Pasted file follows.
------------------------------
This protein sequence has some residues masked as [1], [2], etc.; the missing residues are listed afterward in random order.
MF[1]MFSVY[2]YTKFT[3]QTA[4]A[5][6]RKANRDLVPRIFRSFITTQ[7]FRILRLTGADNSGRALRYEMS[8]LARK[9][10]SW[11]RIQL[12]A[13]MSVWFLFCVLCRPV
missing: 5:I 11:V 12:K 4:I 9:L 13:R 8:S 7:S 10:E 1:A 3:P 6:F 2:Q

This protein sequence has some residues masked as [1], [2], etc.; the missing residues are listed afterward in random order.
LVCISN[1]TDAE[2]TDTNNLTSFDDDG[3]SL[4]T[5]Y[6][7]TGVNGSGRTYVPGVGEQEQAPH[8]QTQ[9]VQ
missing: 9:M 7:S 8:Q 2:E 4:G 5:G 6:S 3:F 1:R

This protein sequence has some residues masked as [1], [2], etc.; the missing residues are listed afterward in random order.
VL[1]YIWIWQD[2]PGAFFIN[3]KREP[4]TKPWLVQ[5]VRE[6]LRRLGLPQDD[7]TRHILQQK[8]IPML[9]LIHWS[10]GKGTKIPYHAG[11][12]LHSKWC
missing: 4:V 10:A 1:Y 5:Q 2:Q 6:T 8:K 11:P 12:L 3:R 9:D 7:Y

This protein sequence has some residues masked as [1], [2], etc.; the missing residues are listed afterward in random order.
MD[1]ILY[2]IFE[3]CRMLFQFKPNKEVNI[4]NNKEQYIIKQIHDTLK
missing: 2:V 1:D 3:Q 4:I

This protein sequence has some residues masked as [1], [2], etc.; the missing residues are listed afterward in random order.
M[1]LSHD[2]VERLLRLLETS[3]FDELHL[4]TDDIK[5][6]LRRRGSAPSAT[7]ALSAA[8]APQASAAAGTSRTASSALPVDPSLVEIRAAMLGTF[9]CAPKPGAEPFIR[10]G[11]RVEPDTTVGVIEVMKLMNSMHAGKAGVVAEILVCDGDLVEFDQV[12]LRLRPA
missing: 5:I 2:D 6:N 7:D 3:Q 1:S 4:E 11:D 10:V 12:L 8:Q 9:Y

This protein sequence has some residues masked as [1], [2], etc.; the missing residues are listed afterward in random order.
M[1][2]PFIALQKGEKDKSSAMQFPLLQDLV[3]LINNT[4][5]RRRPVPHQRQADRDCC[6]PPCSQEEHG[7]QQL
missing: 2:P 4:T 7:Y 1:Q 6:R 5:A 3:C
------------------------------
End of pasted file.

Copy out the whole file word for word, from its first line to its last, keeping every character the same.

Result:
This protein sequence has some residues masked as [1], [2], etc.; the missing residues are listed afterward in random order.
MF[1]MFSVY[2]YTKFT[3]QTA[4]A[5][6]RKANRDLVPRIFRSFITTQ[7]FRILRLTGADNSGRALRYEMS[8]LARK[9][10]SW[11]RIQL[12]A[13]MSVWFLFCVLCRPV
missing: 5:I 11:V 12:K 4:I 9:L 13:R 8:S 7:S 10:E 1:A 3:P 6:F 2:Q

This protein sequence has some residues masked as [1], [2], etc.; the missing residues are listed afterward in random order.
LVCISN[1]TDAE[2]TDTNNLTSFDDDG[3]SL[4]T[5]Y[6][7]TGVNGSGRTYVPGVGEQEQAPH[8]QTQ[9]VQ
missing: 9:M 7:S 8:Q 2:E 4:G 5:G 6:S 3:F 1:R

This protein sequence has some residues masked as [1], [2], etc.; the missing residues are listed afterward in random order.
VL[1]YIWIWQD[2]PGAFFIN[3]KREP[4]TKPWLVQ[5]VRE[6]LRRLGLPQDD[7]TRHILQQK[8]IPML[9]LIHWS[10]GKGTKIPYHAG[11][12]LHSKWC
missing: 4:V 10:A 1:Y 5:Q 2:Q 6:T 8:K 11:P 12:L 3:R 9:D 7:Y

This protein sequence has some residues masked as [1], [2], etc.; the missing residues are listed afterward in random order.
MD[1]ILY[2]IFE[3]CRMLFQFKPNKEVNI[4]NNKEQYIIKQIHDTLK
missing: 2:V 1:D 3:Q 4:I

This protein sequence has some residues masked as [1], [2], etc.; the missing residues are listed afterward in random order.
M[1]LSHD[2]VERLLRLLETS[3]FDELHL[4]TDDIK[5][6]LRRRGSAPSAT[7]ALSAA[8]APQASAAAGTSRTASSALPVDPSLVEIRAAMLGTF[9]CAPKPGAEPFIR[10]G[11]RVEPDTTVGVIEVMKLMNSMHAGKAGVVAEILVCDGDLVEFDQV[12]LRLRPA
missing: 5:I 2:D 6:N 7:D 3:Q 1:S 4:E 11:D 10:V 12:L 8:Q 9:Y

This protein sequence has some residues masked as [1], [2], etc.; the missing residues are listed afterward in random order.
M[1][2]PFIALQKGEKDKSSAMQFPLLQDLV[3]LINNT[4][5]RRRPVPHQRQADRDCC[6]PPCSQEEHG[7]QQL
missing: 2:P 4:T 7:Y 1:Q 6:R 5:A 3:C